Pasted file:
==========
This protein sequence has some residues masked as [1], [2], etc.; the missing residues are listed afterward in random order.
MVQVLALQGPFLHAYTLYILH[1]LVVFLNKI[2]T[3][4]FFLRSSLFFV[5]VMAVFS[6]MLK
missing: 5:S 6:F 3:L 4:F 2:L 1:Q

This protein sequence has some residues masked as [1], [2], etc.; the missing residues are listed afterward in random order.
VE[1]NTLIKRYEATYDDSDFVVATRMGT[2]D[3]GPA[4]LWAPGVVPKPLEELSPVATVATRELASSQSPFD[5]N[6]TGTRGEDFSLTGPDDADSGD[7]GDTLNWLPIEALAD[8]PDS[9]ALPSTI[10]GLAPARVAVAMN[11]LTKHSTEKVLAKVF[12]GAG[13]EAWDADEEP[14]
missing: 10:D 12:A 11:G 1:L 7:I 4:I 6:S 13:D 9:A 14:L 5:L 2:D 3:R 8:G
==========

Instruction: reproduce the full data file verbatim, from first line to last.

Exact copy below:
This protein sequence has some residues masked as [1], [2], etc.; the missing residues are listed afterward in random order.
MVQVLALQGPFLHAYTLYILH[1]LVVFLNKI[2]T[3][4]FFLRSSLFFV[5]VMAVFS[6]MLK
missing: 5:S 6:F 3:L 4:F 2:L 1:Q

This protein sequence has some residues masked as [1], [2], etc.; the missing residues are listed afterward in random order.
VE[1]NTLIKRYEATYDDSDFVVATRMGT[2]D[3]GPA[4]LWAPGVVPKPLEELSPVATVATRELASSQSPFD[5]N[6]TGTRGEDFSLTGPDDADSGD[7]GDTLNWLPIEALAD[8]PDS[9]ALPSTI[10]GLAPARVAVAMN[11]LTKHSTEKVLAKVF[12]GAG[13]EAWDADEEP[14]
missing: 10:D 12:A 11:G 1:L 7:I 4:I 6:S 13:D 9:A 14:L 5:L 2:D 3:R 8:G